This is a really interesting article quantifying the amount of housing that is planned for the new garden city, in terms of what we need every year to solve the housing problem. It points out that whilst 13,000 homes sounds significant, and will certainly impact Bicester massively, it is a drop in the sand in the wider context of the UK's housing problem.
I've highlighted the bit at the end as I thought this was an interesting way to look at it- will the public sector getting involved finally push the private sector to up its game?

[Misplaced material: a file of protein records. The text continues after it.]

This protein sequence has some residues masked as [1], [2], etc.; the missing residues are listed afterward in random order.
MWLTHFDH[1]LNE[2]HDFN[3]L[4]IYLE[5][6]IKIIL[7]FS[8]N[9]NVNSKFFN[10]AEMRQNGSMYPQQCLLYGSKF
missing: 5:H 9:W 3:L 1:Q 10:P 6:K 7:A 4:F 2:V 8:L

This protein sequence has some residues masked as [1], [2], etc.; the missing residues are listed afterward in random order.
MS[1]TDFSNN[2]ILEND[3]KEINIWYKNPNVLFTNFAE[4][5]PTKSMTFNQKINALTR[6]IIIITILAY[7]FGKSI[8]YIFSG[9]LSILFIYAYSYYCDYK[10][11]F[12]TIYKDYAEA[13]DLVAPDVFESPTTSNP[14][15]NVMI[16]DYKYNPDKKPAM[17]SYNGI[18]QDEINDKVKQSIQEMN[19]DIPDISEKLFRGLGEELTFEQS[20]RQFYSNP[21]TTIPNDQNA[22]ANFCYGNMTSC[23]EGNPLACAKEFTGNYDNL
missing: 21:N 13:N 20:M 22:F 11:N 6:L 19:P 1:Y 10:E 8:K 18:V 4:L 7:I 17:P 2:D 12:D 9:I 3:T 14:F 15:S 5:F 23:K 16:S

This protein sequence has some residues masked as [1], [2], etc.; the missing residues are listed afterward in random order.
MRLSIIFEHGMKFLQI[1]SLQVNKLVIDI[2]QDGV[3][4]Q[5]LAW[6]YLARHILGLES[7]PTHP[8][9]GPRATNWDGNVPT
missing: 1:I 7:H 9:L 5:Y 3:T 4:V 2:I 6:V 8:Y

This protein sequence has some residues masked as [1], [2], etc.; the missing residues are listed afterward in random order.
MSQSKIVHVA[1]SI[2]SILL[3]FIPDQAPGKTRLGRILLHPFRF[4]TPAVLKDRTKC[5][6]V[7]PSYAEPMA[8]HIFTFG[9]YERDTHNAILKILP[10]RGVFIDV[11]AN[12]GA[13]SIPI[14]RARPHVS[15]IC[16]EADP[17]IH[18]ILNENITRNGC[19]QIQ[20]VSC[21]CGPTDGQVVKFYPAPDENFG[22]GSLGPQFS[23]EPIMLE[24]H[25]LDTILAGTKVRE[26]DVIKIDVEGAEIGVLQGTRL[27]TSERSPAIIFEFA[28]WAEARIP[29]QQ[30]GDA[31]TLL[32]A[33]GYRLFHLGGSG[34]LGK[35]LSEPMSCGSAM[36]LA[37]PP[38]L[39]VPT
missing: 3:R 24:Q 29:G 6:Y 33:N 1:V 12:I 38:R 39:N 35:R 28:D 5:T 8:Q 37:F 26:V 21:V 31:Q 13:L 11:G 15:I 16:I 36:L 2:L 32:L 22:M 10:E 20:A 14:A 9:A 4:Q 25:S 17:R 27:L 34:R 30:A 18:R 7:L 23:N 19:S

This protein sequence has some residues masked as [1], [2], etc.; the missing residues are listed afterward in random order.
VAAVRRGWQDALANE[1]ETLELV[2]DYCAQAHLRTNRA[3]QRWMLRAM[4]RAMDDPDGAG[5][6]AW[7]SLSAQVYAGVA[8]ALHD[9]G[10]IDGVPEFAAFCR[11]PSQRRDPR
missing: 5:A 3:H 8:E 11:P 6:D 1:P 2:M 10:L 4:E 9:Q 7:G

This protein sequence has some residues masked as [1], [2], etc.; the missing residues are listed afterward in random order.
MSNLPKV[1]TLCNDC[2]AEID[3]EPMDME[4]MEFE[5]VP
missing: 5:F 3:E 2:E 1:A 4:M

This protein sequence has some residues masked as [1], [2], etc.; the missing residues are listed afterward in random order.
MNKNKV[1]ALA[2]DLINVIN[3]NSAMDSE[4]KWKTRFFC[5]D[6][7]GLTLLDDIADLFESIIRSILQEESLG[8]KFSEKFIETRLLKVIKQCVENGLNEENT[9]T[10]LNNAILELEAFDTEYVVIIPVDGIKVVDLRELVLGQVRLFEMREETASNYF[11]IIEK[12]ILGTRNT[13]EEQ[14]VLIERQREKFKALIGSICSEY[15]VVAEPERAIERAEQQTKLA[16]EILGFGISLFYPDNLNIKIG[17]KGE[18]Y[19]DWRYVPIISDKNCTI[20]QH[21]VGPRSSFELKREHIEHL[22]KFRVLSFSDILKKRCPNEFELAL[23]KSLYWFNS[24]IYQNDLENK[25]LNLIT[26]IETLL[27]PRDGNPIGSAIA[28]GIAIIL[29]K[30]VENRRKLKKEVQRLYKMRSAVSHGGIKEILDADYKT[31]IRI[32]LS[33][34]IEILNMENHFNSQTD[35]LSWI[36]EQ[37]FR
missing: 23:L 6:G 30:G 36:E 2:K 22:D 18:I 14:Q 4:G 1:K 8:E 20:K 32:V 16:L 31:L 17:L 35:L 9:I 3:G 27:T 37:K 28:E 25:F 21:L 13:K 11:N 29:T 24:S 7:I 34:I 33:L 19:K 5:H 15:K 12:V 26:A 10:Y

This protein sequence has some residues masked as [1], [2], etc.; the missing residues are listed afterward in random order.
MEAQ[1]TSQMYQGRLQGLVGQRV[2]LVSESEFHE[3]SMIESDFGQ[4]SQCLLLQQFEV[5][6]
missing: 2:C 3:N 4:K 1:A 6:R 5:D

The government is getting back into the house building game for the first time in decades. And if it goes well, this won't be the last time. From the Treasury: The government [will] master-plan, directly commission, build and even sell homes. A pilot programme on a government-owned former RAF base in Northstowe, near Cambridge, will see the Homes and Communities Agency leading development of 10,000 homes. This is probably not the harbinger of the sort of major government building programme Britain saw after World War One: rather, it looks suspiciously like an attempt to turn up the heat on the private sector. Some have speculated that housebuilders' desire to keep sale prices high has been trumping their incentives to increase volumes. Increased competition might change that